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Diving Granny Goes to the Apple Barn

Posted: November 3, 2013 - 12:07am

We all want to be a diving granny someday. Poppy still wears a bathing suit in public. She swims. She gets her hair wet and lets it air dry. Pool mamas, their eyes hidden behind sunglasses and visors, watch the diving granny as she removes her baseball cap, steps out of her shorts, approaches the side of the pool and, toes pointed, leaps from the edge. Swoosh. She surfaces with her grayish-blondish hair plastered to her head.

Coiffed baby-mamas with fresh manicures quit flipping the pages of magazines and gasp. Their hearts cheer the diving granny, because, of course, we all want to be her someday.

We all want to wrangle chickens and cultivate miniature cows and eat dinner off of Blue Willow china and drink caffeine-free diet coke from a crystal glass, just like her. Most of us never will. But for everyone who has ever told me, “I want to be your mother when I grow up,” the Patels may show them the way.

My mama and daddy went missing on a Friday. My mother frowns upon panic, so I went to the garden and weeded my collards and waited for news. Saturday afternoon I received word that she and my daddy had run away and were staying with the Patels.

She e-mailed: We are up in the mountains this weekend. Our van is filled with junk we have bought unintentionally while trying to find apples for sale. We are in Blairsville tonight. As soon as we find apples, we will buy some boxes of them, wedge them in among the chairs and settee and various brickabrack and start back. The people in my “Farmers Group” have all been coming up here for apples, and so we thought they would be all over the place. We saw one stand but didn’t stop because we thought we were just getting warm. It will be to N.C. tomorrow to find where all the apples are. We will get plenty for all of us. We are staying with the Patels tonight.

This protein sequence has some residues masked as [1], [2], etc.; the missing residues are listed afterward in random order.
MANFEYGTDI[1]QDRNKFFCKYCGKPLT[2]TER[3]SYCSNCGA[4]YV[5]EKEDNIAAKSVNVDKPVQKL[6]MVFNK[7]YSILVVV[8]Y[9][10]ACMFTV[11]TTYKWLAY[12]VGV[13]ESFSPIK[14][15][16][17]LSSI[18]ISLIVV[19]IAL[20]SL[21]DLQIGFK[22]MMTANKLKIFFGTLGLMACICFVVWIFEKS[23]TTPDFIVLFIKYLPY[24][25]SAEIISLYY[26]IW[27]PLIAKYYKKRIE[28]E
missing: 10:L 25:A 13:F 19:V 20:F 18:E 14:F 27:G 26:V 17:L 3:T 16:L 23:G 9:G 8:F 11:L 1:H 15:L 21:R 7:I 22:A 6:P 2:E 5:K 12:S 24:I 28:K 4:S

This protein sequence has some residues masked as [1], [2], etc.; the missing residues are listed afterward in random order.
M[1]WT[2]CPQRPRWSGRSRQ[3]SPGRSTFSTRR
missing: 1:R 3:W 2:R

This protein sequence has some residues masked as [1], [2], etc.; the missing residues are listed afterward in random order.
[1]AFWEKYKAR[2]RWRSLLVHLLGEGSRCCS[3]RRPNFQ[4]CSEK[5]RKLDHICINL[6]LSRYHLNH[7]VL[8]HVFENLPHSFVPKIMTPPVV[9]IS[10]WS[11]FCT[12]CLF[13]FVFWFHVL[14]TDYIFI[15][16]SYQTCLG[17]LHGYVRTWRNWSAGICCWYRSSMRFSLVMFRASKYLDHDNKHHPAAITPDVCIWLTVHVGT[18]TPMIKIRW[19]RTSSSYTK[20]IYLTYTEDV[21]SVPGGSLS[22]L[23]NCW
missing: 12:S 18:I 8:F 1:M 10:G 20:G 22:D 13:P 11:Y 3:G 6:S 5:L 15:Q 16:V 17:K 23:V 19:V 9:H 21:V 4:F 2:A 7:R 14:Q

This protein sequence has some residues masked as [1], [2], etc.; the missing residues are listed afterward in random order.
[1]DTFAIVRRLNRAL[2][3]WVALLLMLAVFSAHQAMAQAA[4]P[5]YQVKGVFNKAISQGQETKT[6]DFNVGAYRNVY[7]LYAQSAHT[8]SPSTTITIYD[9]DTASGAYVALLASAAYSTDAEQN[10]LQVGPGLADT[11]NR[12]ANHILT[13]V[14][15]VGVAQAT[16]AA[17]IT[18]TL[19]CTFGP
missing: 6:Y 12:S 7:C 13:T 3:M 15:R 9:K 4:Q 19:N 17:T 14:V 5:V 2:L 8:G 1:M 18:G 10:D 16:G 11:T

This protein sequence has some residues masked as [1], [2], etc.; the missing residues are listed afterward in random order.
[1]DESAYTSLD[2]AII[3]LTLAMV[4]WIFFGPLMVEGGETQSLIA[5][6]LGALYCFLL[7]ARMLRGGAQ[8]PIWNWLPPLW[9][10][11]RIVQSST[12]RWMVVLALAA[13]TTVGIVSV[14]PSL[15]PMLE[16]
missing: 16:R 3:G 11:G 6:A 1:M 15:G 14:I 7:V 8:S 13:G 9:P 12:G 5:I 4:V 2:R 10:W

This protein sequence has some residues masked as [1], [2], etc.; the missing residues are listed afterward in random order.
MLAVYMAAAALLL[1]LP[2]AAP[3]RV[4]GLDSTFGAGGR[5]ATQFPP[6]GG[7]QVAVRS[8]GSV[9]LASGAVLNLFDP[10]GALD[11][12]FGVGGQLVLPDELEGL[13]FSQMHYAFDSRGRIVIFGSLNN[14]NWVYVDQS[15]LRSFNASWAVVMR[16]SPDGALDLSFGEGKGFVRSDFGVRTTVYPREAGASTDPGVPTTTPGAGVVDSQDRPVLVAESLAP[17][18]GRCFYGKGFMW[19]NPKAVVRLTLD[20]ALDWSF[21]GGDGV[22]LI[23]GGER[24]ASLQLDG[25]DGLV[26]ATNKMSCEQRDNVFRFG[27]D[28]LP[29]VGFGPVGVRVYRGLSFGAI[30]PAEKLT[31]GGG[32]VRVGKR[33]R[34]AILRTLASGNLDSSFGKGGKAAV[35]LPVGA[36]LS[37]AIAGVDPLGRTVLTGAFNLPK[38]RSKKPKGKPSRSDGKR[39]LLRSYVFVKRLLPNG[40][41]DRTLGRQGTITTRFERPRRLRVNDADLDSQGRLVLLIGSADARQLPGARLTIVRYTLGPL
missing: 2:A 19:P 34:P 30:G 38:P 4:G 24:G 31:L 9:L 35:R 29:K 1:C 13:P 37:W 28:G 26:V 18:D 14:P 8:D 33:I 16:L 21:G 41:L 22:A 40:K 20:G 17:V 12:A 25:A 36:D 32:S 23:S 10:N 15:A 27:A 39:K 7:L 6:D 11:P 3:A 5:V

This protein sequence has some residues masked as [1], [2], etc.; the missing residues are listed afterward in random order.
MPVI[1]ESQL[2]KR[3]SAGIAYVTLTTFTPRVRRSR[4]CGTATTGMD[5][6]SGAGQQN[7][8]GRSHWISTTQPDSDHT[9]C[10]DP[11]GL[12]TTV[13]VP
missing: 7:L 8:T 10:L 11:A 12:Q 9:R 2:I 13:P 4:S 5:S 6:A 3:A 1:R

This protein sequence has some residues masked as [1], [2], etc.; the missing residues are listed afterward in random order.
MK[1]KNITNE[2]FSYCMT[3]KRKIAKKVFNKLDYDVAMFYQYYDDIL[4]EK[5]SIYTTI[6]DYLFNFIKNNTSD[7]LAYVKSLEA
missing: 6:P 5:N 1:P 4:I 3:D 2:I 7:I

Maybe this is how Alzheimer’s starts – on Thursday a person’s parents are at home and accounted for and on Saturday they’ve taken the car and moved in with strangers. I ventured reality orientation in my reply: I hope the Patels have put you in their best room. Perhaps they can guide you to where the apples are hidden.

On Sunday, my mother messaged again: It is almost 3 p.m. and at last we have the apples. We are just leaving the orchard with Cameos and Jonagolds, thanks be to God. Also, and from various locations, we have a settee, a table, two chairs, 12 barbed wire stars, 12 birdhouses, 5 plants, two safety vests, 10 door mats, various cups and figurines, 4 cowboy hats, 2 hornets nests, 2 large gem stones, other miscellany too numerous to mention, and a large chocolate malt. We are turning for home, as soon as we figure out this convoluted intersection here.

I pictured my father, dressed in an orange safety vest, revolving the car in a round-about and my mother, wearing a cowboy hat, flailing at a swarm of hornets, ordering him to exit after each orbit. This is not how Alzheimer’s starts. This is how good adventures end. And intervention by the Patels or not, most of us will never achieve this level of nirvana.

(Lucy Adams is the author of The Beast of Blue Mountain and other books. E-mail Lucy at lucybgoosey@aol.com and visit her Web site, www.IfMama.com.)

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